African Elephant
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 Facts and Knowledge:

Although the African elephant is the largest and most powerful of all living mammals, it is also among the most gentle, living in peaceful family units. essentially an animal of open grasslands, the African elephant is adaptable within its happily in a variety of habitats within its sub-Saharan African homeland. But wherever it lives the elephant never strays far from a water supply of drinking and bathing water.

Habits: Elephants are social animals with strong family ties.  So close are the relationships that they even bury their dead with twigs and leaves.  They also grieve over their lose, staying be the "grave" for many hours. Cows (females) and their calves, live in family units under the leadership of a mature member of the group is related. Young bulls (males) are driven from the family when they reach puberty to live in separate bachelor herds.  Adult bulls live alone and join a family unit only briefly when a female is ready to mate.

Herds may wonder great distances, but they never move far from water. Elephants like baths every evening, so they they stay close to any available pool or stream.  They'll make do with a shower-- squirted from the trunk - if water is scarce. After bathing they coat their skin in dirt to protect them from insects.

Communication:  When elephants are foraging for food out of site of one another, they communicate by making noises similar to gargling.  If an elephant senses possible danger, it will alert the others by stopping the noise. Conflicts between elephants are communicated by a threat display in which the superior will twirl its trunk or throw dust into the air. Sometimes an elephant will also make the trumpeting noise for which it is famous.  The display is also used to warn enemies. It its signals are ignored, the threatened elephant may charge at its attacker.  But charges are rarely carried through; at the last moment, the elephant either stops short or turns aside.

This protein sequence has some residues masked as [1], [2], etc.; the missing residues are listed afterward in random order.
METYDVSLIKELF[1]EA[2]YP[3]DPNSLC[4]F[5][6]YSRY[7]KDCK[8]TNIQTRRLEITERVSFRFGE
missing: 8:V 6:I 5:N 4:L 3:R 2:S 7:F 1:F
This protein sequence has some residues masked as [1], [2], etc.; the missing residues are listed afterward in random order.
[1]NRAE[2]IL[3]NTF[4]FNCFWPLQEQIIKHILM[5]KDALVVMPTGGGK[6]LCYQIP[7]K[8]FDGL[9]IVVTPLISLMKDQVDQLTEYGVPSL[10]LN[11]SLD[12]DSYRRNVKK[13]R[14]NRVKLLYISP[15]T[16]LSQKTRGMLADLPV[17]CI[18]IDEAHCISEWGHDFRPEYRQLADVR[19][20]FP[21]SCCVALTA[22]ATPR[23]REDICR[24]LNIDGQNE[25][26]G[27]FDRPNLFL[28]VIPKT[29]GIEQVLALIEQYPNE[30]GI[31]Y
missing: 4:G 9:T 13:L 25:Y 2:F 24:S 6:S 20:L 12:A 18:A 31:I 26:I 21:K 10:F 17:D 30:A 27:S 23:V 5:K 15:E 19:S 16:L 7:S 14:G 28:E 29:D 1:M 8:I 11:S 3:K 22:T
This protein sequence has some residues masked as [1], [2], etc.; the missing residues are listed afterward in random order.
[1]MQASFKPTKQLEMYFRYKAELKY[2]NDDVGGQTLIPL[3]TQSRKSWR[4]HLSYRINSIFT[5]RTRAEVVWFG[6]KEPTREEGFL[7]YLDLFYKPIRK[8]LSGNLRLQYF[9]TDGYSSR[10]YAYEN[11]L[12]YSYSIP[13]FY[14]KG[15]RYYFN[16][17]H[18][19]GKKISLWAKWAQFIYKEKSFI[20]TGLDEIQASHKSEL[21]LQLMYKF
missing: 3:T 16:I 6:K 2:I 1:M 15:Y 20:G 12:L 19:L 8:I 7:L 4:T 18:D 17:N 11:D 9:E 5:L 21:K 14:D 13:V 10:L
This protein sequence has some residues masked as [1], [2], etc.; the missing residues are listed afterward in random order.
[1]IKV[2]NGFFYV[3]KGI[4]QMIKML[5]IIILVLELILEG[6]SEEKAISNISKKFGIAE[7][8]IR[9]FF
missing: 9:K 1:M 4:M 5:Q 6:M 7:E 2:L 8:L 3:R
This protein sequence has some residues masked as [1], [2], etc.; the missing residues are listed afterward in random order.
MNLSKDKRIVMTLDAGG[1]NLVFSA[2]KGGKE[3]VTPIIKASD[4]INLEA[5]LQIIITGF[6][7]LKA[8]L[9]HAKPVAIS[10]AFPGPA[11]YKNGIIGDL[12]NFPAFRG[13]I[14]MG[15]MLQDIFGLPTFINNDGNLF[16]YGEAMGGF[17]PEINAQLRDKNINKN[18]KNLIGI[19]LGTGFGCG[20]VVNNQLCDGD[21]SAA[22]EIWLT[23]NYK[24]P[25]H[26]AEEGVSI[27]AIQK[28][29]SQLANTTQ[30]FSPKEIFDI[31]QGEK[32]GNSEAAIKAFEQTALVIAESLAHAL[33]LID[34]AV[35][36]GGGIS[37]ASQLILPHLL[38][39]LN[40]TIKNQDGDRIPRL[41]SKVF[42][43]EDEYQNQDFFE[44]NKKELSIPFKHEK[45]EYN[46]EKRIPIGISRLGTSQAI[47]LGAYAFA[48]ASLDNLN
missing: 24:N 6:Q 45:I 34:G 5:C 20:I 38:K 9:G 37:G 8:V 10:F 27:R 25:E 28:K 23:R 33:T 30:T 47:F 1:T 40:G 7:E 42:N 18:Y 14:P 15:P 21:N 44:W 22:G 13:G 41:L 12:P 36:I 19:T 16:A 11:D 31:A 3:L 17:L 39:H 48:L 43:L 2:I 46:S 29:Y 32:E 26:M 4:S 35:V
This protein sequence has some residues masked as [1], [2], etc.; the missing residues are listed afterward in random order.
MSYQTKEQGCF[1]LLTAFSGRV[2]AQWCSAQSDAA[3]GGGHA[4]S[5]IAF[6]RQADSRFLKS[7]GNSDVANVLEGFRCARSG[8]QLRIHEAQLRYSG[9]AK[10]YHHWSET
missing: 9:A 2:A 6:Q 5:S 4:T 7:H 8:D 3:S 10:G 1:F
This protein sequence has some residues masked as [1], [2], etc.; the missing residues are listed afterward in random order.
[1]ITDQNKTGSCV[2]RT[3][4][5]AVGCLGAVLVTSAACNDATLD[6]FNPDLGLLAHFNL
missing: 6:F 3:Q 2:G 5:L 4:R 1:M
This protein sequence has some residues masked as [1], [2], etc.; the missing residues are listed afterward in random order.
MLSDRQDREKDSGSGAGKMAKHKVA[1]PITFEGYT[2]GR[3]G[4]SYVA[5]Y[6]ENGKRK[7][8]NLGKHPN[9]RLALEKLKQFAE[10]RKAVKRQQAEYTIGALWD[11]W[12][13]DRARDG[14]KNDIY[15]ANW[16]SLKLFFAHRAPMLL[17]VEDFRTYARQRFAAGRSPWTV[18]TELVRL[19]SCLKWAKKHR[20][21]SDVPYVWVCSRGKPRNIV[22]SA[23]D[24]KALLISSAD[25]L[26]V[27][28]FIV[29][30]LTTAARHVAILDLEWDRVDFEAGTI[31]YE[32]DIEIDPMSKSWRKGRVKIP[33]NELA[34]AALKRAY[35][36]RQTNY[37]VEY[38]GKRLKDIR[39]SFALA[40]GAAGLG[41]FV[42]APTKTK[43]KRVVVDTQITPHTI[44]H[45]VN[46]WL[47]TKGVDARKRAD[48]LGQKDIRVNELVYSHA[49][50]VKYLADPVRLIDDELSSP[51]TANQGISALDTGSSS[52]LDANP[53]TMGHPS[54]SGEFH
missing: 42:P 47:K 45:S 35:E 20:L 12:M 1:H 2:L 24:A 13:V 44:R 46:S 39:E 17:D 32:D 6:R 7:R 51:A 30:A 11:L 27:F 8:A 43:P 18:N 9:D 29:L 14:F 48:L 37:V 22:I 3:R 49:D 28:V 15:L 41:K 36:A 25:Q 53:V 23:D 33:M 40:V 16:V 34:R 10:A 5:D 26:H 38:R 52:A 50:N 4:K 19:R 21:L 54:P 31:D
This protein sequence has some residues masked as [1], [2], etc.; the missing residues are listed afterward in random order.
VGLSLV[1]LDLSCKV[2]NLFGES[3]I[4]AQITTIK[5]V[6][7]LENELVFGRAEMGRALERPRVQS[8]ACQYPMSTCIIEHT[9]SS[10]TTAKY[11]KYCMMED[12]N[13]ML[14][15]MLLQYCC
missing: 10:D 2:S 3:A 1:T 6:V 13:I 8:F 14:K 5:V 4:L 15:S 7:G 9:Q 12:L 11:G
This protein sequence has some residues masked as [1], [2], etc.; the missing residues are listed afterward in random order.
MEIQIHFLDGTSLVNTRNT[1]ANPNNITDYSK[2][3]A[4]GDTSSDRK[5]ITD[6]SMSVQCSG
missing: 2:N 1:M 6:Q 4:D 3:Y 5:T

Breeding: Elephants mate when they are 14 to 15 years old.  Courtship involves a display of affection between the cow and bull in which they caress each other with their trunks.  A single calf, standing about 33 inches high and weighing approximately 250 pounds is born 22 months later. The calf is suckled for a least 2 years and remains in the family unit after the birth of its mother next calf.  A cow usually gives birth about every 4 years and will often have two or three calves with her at the same time.  Cows defend their young vigorously, charging any intruders.

Key Facts: Sizes, Weight, breeding, lifestyle, related Species

Height:
Male: 10 ft to shoulder
Female: A little smaller
Weight: male up to 6 tons. female up to 4 tons

Breeding:
Sexual maturity: 14-15 years
Mating: Any time
Gestation: 22 months
No of young Usually 1 calf

Lifestyle: 
Habit: Live together in family unit' adults males are solitary.
Call: A throaty rumbling as constant communication or loud trumpeting when angry.
Diet: Entirely vegetarian grass foliage, fruit, branches, twigs.
Life span: about 70 years

Distribution: In most parts of Africa, south of the Sahara.
Conservation: The African elephant is now endangered. Hunting is banned, but poaching for ivory is still widespread. In Kenya alone, numbers have been reduced from 150,000 to 20,000 in the last 10 years.  Gamekeepers are almost powerless against the sophisticated machine guns used by poachers.

Special features about the African Elephant:
Ears: Used as a fan to create a stream of air over the animals body.
Trunk: Used for breathing and smelling, and as an extra limb for picking up food, browsing in tall branches, drinking, and bathing.
Feet: Undersides soft and cushioned so it can carry its great weight almost noiselessly.
Teeth: Only 4 functional teeth 12 inches long. 1 in each quarter of jaw. They can be replaced 6 times.
Tusks: Elongated incisor teeth that continue to grow throughout the elephants lifetime.

Did you know:

Elephants will eat up to 500 pounds of vegetation a day and drink up to 40 gallons of water at a time?
An elephant can walk faster that a man, maintaining a steady sped of 5 51/2 miles per hour. A herd on the march can easily cover a distance of 50 miles per day.
When water is scarce during the dry season, elephants will dig for water in the sandy bed of a river that has stopped flowing.
The largest tusk ever recorded ws 10 feet long and weighed nearly 230 pounds

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